Passage 1 is adapted from Michael Slezak, “Space mining ：the Next Gold Rush?” ○C 2013 by New Scientist.
Passage 2 is from the editors of New Scientist, “Taming the Final Frontier.” ○C2013 by New Scientist.
Follow the money and you will end up in space. That’s the message from a first-of-its-kind
forum on mining beyond Earth.
Convened in Sydney by the Australian Centre for Space Engineering Research, the event brought together mining companies, robotics experts, lunar scientists, and government agencies that are all working to make space mining a reality.The forum comes hot on the heels of the 2012 unveiling of two private asteroid-mining firms.Planetary Resources of Washington says it will launch its first prospecting telescopes in two years,while Deep Space Industries of Virginia hopes to be harvesting metals from asteroids by 2020.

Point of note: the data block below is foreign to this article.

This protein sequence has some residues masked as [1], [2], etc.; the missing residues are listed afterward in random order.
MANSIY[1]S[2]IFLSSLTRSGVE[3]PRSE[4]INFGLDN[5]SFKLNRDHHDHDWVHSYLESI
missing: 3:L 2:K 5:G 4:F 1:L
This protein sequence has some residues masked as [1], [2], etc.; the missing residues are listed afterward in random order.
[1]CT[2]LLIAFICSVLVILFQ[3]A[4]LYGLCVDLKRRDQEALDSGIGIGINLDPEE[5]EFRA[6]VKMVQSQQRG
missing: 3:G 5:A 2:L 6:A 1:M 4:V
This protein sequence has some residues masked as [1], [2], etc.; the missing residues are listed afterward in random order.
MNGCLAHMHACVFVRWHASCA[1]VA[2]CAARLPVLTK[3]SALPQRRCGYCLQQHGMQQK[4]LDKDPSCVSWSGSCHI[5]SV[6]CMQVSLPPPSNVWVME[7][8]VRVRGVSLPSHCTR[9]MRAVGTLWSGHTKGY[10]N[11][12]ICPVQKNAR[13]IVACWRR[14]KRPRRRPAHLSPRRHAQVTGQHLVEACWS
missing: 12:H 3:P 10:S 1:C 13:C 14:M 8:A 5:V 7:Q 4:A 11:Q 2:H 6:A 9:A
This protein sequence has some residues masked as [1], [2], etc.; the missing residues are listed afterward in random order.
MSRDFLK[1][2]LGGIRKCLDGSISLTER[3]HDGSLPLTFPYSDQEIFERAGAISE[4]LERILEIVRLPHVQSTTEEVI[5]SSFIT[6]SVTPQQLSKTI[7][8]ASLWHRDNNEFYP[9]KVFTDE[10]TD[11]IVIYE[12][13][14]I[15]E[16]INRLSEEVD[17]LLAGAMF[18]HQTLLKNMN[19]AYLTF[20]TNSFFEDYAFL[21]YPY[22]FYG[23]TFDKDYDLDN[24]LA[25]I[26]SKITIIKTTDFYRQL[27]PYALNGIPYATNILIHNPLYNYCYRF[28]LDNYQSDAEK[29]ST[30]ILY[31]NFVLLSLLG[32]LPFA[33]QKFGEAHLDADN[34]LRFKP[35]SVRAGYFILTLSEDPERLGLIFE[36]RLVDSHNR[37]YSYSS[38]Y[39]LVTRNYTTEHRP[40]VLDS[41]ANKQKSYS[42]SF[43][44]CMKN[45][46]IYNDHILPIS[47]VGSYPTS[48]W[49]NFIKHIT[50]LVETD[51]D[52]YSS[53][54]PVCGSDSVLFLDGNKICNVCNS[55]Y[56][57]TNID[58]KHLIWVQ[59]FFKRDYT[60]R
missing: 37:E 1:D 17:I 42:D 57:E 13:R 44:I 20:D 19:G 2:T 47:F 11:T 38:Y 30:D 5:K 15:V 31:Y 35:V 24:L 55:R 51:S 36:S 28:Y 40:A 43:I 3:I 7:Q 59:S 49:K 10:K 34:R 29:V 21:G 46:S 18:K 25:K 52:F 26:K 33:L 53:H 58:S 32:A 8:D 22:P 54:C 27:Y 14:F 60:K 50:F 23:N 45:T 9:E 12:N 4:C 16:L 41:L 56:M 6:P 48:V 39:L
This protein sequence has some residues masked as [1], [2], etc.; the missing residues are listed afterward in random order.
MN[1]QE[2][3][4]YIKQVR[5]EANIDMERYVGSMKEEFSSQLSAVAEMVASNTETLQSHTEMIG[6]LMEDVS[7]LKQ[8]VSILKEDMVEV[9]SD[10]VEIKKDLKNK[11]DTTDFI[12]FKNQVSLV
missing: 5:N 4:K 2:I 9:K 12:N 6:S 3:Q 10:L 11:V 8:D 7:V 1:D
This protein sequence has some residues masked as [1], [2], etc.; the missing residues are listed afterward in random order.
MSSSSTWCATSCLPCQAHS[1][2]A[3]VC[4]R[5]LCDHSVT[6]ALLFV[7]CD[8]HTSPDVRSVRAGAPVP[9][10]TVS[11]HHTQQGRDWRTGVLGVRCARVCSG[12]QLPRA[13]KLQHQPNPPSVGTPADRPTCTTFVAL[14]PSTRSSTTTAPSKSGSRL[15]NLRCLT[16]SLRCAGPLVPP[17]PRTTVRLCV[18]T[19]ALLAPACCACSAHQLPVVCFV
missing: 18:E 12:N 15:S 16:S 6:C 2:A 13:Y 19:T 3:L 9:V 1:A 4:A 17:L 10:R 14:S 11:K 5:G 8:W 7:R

Another commercial venture that sprung up in 2012, Golden Spike of Colorado, will be offering trips to the moon, including to potential lunar miners.Within a few decades, these firms may be meeting earthly demands for precious metals,such as platinum and gold, and the rare earth elements vital for personal electronics, such as yttrium and lanthanum. But like the Gold rush pioneers who transformed the Western United States, the first space miners won’t just enrich themselves. They also hope to build an off-planet economy free of any bonds with Earth, in which the materials extracted and processed from the moon and asteroids are delivered for space-based projects.
In this scenario, water mined fro other worlds could become the most desired commodity.
“In the desert, what’s worth more: a kilogram of gold or a kilogram of water?” asks Kris Zacny of HoneyBee Robotics in New York. “Gold is useless. Water will let you live.”
Water ice from the moon ‘s poles could be sent to astronauts on the International Space Station for drinking or as a radiation shield. Splitting water into oxygen and hydrogen makes spacecraft fuel, so ice-rich asteroids could become interplanetary refueling stations.Companies are eyeing the iron, silicon, and aluminium in lunar soil and asteroids, which could be used in 3D printers to make spare parts or machinery. Others want to turn space dirt into concrete for landing pads, shelters, and roads.